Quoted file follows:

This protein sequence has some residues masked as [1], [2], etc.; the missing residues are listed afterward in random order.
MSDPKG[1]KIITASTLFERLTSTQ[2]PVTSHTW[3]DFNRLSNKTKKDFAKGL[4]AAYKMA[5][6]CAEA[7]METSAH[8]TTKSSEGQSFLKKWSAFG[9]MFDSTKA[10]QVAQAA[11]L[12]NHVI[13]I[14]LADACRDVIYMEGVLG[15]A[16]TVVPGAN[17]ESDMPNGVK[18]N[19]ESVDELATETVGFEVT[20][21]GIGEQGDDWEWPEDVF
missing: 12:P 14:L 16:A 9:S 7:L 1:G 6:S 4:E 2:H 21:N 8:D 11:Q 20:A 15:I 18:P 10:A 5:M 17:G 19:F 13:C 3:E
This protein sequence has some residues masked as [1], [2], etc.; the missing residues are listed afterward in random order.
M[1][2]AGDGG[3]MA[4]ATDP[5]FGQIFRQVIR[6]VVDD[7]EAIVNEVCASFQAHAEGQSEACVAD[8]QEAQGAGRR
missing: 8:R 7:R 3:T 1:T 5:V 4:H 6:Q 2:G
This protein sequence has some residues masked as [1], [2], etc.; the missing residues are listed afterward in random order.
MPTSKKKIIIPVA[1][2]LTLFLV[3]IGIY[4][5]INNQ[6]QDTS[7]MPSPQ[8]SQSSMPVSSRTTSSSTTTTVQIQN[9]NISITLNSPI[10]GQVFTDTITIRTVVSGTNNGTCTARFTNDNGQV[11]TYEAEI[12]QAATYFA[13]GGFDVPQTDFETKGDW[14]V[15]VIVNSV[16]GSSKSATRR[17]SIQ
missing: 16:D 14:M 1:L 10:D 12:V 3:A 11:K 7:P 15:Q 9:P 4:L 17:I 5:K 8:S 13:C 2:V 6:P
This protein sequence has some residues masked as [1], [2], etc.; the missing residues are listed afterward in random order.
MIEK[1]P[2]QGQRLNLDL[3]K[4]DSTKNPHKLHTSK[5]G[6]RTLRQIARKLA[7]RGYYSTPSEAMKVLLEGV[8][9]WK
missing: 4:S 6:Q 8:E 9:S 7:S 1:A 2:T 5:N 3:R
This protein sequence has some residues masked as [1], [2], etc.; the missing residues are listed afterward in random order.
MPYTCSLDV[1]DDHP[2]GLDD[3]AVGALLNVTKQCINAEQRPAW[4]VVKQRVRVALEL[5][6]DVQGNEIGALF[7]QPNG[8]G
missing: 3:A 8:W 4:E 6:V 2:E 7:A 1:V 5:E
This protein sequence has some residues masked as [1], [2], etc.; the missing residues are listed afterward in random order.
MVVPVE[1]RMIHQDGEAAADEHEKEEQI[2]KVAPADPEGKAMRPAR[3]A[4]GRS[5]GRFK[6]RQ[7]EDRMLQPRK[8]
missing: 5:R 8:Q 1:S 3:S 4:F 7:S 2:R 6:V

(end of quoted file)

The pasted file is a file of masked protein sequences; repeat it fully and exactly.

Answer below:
This protein sequence has some residues masked as [1], [2], etc.; the missing residues are listed afterward in random order.
MSDPKG[1]KIITASTLFERLTSTQ[2]PVTSHTW[3]DFNRLSNKTKKDFAKGL[4]AAYKMA[5][6]CAEA[7]METSAH[8]TTKSSEGQSFLKKWSAFG[9]MFDSTKA[10]QVAQAA[11]L[12]NHVI[13]I[14]LADACRDVIYMEGVLG[15]A[16]TVVPGAN[17]ESDMPNGVK[18]N[19]ESVDELATETVGFEVT[20][21]GIGEQGDDWEWPEDVF
missing: 12:P 14:L 16:A 9:S 7:L 1:G 6:S 4:E 2:H 21:N 8:D 11:Q 20:A 15:I 18:P 10:A 5:M 17:G 19:F 13:C 3:E
This protein sequence has some residues masked as [1], [2], etc.; the missing residues are listed afterward in random order.
M[1][2]AGDGG[3]MA[4]ATDP[5]FGQIFRQVIR[6]VVDD[7]EAIVNEVCASFQAHAEGQSEACVAD[8]QEAQGAGRR
missing: 8:R 7:R 3:T 1:T 5:V 4:H 6:Q 2:G
This protein sequence has some residues masked as [1], [2], etc.; the missing residues are listed afterward in random order.
MPTSKKKIIIPVA[1][2]LTLFLV[3]IGIY[4][5]INNQ[6]QDTS[7]MPSPQ[8]SQSSMPVSSRTTSSSTTTTVQIQN[9]NISITLNSPI[10]GQVFTDTITIRTVVSGTNNGTCTARFTNDNGQV[11]TYEAEI[12]QAATYFA[13]GGFDVPQTDFETKGDW[14]V[15]VIVNSV[16]GSSKSATRR[17]SIQ
missing: 16:D 14:M 1:L 10:D 12:V 3:A 11:K 7:P 15:Q 9:P 4:L 17:I 5:K 8:S 13:C 2:V 6:P
This protein sequence has some residues masked as [1], [2], etc.; the missing residues are listed afterward in random order.
MIEK[1]P[2]QGQRLNLDL[3]K[4]DSTKNPHKLHTSK[5]G[6]RTLRQIARKLA[7]RGYYSTPSEAMKVLLEGV[8][9]WK
missing: 4:S 6:Q 8:E 9:S 7:S 1:A 2:T 5:N 3:R
This protein sequence has some residues masked as [1], [2], etc.; the missing residues are listed afterward in random order.
MPYTCSLDV[1]DDHP[2]GLDD[3]AVGALLNVTKQCINAEQRPAW[4]VVKQRVRVALEL[5][6]DVQGNEIGALF[7]QPNG[8]G
missing: 3:A 8:W 4:E 6:V 2:E 7:A 1:V 5:E
This protein sequence has some residues masked as [1], [2], etc.; the missing residues are listed afterward in random order.
MVVPVE[1]RMIHQDGEAAADEHEKEEQI[2]KVAPADPEGKAMRPAR[3]A[4]GRS[5]GRFK[6]RQ[7]EDRMLQPRK[8]
missing: 5:R 8:Q 1:S 3:S 4:F 7:S 2:R 6:V